1) Please don't fear swarms.
2) Please don't poison swarms.
3) If you see a swarm, please call your favorite beekeeper (our number is 859.312.2122).

1) Please don't fear swarms, they are typically docile, unlikely to sting, and will leave on their own within a few hours or days.
A swarm is a cluster of bees that has separated from its original colony in order to find a new home.  A crude and imprecise comparison would be an amoeba splitting. The cluster parks in a temporary location for a while, anywhere from a few hours to a few days, and sends out scout bees to find a new home.  Once the scouts have found a suitable location--often miles from their current location-- the swarm will leave.  This process is actually highly sophisticated and democratic (if you are interested in learning about it, we highly recommend the book Honeybee Democracy by Thomas Seeley).

Generally speaking, a honey bee is unlikely to sting you if you are not a threat to its home.  Because honey bees die when they sting, they usually reserve the act to defend their hive.  Now, they may defend themselves if you step on them or swat at them, but they don't typically look for trouble.  Swarms don't have a home yet, and assumably this is why they have a reputation for being calm.  Certainly every swarm we've interacted with so far has been mild mannered.

2) Please don't poison swarms.  
When you see a swarm, rejoice! It means that a colony was healthy enough to reproduce.  With the mounting disease, pest, and chemical pressures bees face, that is no small feat.  Now, if you do see a swarm, it may mean that a colony lives nearby.  A good check of the premises can help determine if this will be a yearly occurrence for you.  This is where the aid of a local beekeeper can help.

3) If you see a swarm, please call us (859.312.2122), your favorite beekeeper, or the city. 
There are several reasons why it is good for beekeepers, bees, and the general population to call a beekeeper when you see a swarm.  Beekeepers like harvesting swarms because it is an efficient way of expanding their hives. During years of heavy losses the bees alone are welcome.  Further, swarms come from colonies that are healthy enough to have reproduced, possibly indicating pest/disease-resistent genes.

Calling a beekeeper may also be the best thing for the sake of the swarm.  Only about a third of "feral" swarms will survive on their own, well below the typical survival rate of hives in beekeepers' care.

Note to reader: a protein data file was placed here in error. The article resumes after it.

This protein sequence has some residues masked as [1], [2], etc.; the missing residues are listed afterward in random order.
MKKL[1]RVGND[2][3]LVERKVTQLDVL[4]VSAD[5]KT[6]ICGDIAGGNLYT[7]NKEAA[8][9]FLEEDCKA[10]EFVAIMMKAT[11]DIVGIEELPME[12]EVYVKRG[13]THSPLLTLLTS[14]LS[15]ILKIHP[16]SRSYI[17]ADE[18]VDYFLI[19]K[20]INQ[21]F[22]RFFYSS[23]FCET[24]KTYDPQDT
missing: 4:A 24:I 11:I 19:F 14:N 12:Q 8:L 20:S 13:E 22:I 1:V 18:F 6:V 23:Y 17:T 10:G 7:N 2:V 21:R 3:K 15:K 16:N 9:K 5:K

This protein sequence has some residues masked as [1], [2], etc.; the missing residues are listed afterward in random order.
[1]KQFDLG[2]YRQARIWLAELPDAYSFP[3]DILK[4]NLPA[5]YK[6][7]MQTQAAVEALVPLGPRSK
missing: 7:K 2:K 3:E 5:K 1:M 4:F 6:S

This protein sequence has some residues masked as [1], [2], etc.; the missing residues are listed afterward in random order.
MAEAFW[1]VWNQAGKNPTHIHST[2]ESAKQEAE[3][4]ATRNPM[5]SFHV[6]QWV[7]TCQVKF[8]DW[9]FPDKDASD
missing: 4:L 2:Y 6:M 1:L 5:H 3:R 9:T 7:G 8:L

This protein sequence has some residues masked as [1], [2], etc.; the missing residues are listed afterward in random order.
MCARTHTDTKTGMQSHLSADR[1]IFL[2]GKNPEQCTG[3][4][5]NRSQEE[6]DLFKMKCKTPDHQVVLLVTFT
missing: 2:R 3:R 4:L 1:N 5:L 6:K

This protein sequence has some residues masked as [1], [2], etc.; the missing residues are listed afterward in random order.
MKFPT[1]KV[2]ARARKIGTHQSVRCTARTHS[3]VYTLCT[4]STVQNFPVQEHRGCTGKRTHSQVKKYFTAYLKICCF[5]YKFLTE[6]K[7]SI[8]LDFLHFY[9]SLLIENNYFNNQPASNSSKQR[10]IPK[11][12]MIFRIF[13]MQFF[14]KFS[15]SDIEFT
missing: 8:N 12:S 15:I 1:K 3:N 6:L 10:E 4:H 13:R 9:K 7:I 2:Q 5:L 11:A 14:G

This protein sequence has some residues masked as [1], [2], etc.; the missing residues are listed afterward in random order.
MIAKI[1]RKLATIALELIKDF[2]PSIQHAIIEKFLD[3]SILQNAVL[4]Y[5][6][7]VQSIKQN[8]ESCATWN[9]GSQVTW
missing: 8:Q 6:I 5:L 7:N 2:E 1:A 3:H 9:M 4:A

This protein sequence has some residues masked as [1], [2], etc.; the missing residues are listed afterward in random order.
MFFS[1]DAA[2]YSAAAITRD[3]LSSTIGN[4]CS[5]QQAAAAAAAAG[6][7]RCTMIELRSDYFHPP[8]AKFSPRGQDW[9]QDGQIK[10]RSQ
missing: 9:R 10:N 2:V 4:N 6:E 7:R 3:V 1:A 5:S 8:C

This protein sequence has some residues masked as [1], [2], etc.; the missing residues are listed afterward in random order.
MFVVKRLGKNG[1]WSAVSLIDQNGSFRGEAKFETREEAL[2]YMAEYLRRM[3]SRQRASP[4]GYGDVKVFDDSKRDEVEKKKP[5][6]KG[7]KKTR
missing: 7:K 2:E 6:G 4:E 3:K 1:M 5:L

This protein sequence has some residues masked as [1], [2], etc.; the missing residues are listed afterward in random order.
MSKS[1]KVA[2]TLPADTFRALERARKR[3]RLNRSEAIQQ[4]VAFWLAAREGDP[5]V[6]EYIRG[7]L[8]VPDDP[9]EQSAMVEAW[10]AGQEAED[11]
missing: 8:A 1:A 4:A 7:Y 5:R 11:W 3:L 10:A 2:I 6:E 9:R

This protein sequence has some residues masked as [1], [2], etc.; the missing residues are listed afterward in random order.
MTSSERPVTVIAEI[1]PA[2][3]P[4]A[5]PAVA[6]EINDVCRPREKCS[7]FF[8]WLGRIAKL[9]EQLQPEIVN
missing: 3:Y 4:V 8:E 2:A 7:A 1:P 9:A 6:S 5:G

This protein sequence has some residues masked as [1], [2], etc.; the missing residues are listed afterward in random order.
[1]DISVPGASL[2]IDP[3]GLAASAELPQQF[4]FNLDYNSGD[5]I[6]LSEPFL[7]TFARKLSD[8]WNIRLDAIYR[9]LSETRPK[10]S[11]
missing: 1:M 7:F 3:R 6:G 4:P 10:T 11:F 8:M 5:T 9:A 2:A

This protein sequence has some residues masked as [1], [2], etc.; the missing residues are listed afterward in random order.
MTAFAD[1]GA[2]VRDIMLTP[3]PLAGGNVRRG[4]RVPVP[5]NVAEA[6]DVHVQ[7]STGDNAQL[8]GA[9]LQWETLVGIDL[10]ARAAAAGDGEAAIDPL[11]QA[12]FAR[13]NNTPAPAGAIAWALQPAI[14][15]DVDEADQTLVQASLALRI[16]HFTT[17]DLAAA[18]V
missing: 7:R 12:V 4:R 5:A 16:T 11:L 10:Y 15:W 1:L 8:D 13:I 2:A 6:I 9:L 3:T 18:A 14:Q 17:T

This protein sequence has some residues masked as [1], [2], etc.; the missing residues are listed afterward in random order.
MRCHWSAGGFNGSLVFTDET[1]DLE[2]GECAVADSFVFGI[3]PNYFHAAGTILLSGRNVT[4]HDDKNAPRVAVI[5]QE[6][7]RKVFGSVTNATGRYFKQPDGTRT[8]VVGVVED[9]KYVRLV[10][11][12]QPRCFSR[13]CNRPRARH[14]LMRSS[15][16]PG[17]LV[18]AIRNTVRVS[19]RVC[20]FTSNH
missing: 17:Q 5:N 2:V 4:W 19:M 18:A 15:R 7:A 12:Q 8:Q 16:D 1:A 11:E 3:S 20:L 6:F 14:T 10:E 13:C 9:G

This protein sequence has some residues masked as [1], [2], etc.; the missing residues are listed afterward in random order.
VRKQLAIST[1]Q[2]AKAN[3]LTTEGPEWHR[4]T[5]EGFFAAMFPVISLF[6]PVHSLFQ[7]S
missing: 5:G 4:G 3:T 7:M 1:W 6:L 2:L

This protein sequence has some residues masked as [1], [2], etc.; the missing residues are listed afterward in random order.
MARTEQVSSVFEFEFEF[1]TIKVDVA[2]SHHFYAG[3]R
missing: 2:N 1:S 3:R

Finally, when beekeepers harvest swarms, they keep them out of danger of inhabiting any cavities in homes, sheds, or trees where they may not be welcome.  This is good for everyone.

Hopefully, this helps a bit with demystifying the swarming process.  If you want to learn more about the hows of swarming, we wrote a bit about it last year.  If you want to know even more, we (again) highly recommend reading Honeybee Democracy.

Wednesday, March 14, 2012

Fall Back, Spring Forward

winter losses
a colony that didn't make it
We've obviously been shy to post many updates recently. This is partially because there's been little going on in the bee yard.  And it is partially because, what is going on is a little sad and sad is decisively less fun to talk about than than happy.

We were very fortunate last winter.  We didn't lose any hives.  We also had very few hives, and most of them had the full summer to build up their population and their honey supply.

This winter, we've lost almost half of our hives, 46% to be precise.

We did a lot of speculating about the reasons why.  It is really tempting to offer a lot of possible suggestions (the high mite loads that have plagued the rest of the industry found us, perhaps we should have treated with the chemicals we decided against using, perhaps our experiment to overwinter smaller hives backfired, perhaps the warmer winter caused the bees to overconfidently burn through their food supply, perhaps a little bit of all of this, and/or perhaps the cookie just crumbled that way).
leakey, post trauma
leakey survived a run-in with a cow

Pests are definitely a large factor and we've found heavy mite loads  and particularly small clusters of bees in the dead hives we've inspected.  However, whether pests were the primary factor or a secondary factor we don't know.  We do know what happened in one instance.  A cow accidentally got into a field where we kept two country hives and used them as scratching posts.  One, Leakey, survived, but the other hive, one of our best hives, Quinn, wasn't so lucky. Quinn was knocked over in the cold and her bees, we assume, fled.

pollen baskets!
the return of pollen baskets!
Though really a combination of all of the previously listed reasons is probably most likely, we've had to settle on an overall answer of  "inconclusive" to explain our losses.  While unsatisfying, we just don't know.  And then there's the sad truth that a 30% loss in beekeeping is the industry standard.  Still, we  strive for better than that.

The good news is that we still have many hives that are thriving, and that we averted that tornado that had us really stressed.  And with the many warm days and flowering trees and plants we've enjoyed recently, we've been able to reclaim our summer joy of watching them fly to and fro with pollen baskets bulging. And that is one of the most pleasurable harbingers of spring for a beekeeper.